MDMA Vs MDA: What's the Difference?
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What’s The Difference Between Molly (MDMA) And Sally (MDA)?

Dr. Ted Bender, Ph.D., LCDC

Medically reviewed by

Dr. Ted Bender, Ph.D., LCDC

April 19, 2019

There are few differences between MDMA and MDA. However, abusing both drugs can be dangerous. A formal treatment plan may be needed to overcome Molly or Sally abuse or addiction.

Molly (MDMA) and Sally (MDA) are both street drugs that fall under the amphetamine (stimulant) and phenethylamine (psychedelic) drug classes. Neither of these substances has been approved by the Food and Drug Administration (FDA) for medical use and are illegal to use, buy, or sell.

Most often used in a party setting, both MDMA and MDA can produce feelings of euphoria and empathy as well as heightened senses. Both drugs work on the dopamine and serotonin neurotransmitters in the brain to increase pleasure.

Molly and Sally are available in either pill or powder form and can be ingested orally or snorted. These two drugs are often cut with a number of unknown and potentially toxic chemicals. This makes it near impossible for people taking the drugs to know exactly what is in them.

While known for their feel-good effects, these drugs can be dangerous for a number of reasons.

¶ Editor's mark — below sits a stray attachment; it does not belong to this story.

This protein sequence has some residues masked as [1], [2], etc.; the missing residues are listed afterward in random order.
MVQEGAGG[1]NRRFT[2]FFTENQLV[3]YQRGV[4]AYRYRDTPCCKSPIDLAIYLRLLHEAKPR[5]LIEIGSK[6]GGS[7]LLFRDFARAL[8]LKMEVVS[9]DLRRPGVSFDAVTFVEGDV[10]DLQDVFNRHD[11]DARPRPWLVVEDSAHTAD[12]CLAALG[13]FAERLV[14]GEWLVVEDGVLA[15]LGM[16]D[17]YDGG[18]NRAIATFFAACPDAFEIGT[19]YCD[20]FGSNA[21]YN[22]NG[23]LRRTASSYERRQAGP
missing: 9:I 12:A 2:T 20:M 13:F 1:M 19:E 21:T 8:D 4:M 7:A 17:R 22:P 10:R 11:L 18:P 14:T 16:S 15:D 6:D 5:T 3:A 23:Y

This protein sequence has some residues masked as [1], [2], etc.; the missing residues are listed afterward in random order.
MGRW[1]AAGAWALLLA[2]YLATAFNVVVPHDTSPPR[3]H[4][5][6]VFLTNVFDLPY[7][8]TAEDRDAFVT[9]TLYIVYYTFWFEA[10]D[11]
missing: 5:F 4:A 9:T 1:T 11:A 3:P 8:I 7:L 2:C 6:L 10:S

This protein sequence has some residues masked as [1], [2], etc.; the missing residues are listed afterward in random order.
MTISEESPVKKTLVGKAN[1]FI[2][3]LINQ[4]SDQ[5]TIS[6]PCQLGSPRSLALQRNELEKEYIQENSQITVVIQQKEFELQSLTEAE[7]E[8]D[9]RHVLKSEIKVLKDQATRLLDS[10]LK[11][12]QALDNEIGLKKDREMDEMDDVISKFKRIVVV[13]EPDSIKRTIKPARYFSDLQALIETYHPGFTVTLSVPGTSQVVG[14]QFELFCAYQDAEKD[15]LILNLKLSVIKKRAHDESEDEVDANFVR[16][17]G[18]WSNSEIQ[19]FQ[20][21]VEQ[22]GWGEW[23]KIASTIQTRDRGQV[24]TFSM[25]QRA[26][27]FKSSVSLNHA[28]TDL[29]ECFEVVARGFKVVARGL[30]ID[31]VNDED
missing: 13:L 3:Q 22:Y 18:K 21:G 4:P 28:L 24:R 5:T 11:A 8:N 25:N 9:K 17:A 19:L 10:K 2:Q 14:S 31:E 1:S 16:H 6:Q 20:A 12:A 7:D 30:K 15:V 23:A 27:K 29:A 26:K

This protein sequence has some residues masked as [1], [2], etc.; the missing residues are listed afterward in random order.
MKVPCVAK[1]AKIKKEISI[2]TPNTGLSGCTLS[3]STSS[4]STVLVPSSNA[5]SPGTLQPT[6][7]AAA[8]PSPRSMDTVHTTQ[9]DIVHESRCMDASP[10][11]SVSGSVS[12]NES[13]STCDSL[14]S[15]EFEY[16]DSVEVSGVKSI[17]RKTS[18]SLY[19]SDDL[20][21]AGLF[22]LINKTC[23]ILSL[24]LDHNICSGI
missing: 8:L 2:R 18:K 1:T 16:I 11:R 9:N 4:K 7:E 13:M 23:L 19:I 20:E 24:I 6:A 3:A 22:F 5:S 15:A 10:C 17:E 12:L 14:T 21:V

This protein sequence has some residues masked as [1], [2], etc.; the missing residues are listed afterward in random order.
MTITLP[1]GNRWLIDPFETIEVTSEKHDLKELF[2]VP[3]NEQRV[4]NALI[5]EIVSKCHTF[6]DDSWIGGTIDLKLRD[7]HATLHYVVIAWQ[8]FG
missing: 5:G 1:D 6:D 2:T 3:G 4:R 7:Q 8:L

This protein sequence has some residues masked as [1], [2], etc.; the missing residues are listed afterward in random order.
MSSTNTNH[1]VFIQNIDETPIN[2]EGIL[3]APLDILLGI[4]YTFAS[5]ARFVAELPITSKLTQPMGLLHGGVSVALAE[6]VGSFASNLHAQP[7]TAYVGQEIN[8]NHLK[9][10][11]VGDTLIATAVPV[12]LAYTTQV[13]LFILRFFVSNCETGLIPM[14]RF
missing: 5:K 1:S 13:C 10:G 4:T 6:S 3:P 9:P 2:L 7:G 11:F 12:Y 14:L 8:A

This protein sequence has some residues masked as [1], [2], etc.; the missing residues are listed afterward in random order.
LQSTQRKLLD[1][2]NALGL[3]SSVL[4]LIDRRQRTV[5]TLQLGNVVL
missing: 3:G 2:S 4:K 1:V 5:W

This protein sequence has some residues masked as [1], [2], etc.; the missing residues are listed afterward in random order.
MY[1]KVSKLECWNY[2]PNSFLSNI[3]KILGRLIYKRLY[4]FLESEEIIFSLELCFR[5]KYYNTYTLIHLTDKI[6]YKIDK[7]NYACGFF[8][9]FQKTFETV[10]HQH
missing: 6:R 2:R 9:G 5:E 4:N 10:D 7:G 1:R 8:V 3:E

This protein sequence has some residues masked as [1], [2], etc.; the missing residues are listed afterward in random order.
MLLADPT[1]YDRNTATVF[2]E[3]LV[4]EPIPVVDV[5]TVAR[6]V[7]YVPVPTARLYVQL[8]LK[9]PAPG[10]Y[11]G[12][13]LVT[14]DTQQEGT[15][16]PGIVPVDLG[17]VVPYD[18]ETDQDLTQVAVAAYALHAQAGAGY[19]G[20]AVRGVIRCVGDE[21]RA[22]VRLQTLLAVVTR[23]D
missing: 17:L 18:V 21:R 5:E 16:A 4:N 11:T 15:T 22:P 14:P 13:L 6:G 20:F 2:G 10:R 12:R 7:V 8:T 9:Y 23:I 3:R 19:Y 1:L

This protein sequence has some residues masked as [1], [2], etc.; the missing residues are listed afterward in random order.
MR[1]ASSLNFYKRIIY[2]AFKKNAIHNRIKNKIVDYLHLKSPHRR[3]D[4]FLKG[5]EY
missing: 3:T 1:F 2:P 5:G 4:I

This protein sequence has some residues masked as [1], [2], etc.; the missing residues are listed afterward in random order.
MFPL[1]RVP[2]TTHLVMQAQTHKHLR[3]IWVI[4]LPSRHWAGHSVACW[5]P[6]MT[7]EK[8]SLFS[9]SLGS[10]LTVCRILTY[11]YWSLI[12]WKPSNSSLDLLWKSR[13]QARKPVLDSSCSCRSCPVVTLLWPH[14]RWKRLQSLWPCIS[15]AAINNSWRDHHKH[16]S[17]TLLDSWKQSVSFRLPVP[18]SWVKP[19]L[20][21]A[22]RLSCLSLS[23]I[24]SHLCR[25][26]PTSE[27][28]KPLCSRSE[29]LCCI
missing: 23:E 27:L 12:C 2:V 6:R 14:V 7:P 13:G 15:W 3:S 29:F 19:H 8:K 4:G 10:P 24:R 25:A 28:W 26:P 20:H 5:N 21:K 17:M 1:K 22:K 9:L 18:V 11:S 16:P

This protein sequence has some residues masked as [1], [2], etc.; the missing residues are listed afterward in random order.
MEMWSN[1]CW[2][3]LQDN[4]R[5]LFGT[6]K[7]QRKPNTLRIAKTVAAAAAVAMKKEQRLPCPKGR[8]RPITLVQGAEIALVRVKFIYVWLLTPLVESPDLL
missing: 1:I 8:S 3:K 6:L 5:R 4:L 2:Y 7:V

What Is Molly (MDMA)?

Molly, or 3,4-methylenedioxy-methamphetamine (MDMA), is a synthetic substance that affects a person’s perception and state of mind. MDMA has both amphetamine and hallucinogenic properties. It is known for its ability to produce empathy, energy, pleasure, and distorted sensory perceptions.

Molly got its reputation in the nightclub and “rave” scene but is now used in a vast array of settings. People most often ingest Molly in capsule or tablet form or snort it in its powder form. Some people use MDMA in conjunction with other substances like alcohol.

How Does Molly Work?

MDMA works by impacting the serotonin, norepinephrine, and dopamine neurotransmitters in the brain.

Dopamine is connected to the reward system in the brain and impacts energy and mood. By increasing dopamine, Molly produces feelings of pleasure and increased energy.

Serotonin affects a number of bodily functions, including mood, sleep, and appetite. It also impacts sexual hormones. MDMA increases serotonin in the brain which in turn decreases appetite, enhances mood, and produces feelings of empathy.

Norepinephrine is connected to heart rate and blood pressure. Molly increases both of these functions and can put people at risk for heart or blood vessel problems.

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What Are The Side Effects if You Take Molly?

The effects of Molly typically last between three to six hours. Some people will take a second dose to prolong the effects of the drug.

Taking MDMA can cause the following side effects:

  • sweating
  • chills
  • teeth clenching
  • muscle aches or cramping
  • weakness
  • nausea
  • blurred vision
  • high body temperature

Additionally, people who take Molly can continue to experience a number of side effects up to a week after the last use. These may include:

  • trouble sleeping
  • anxiety
  • depression
  • problems with memory and focus
  • aggression
  • irritability
  • decreased appetite
  • impulsiveness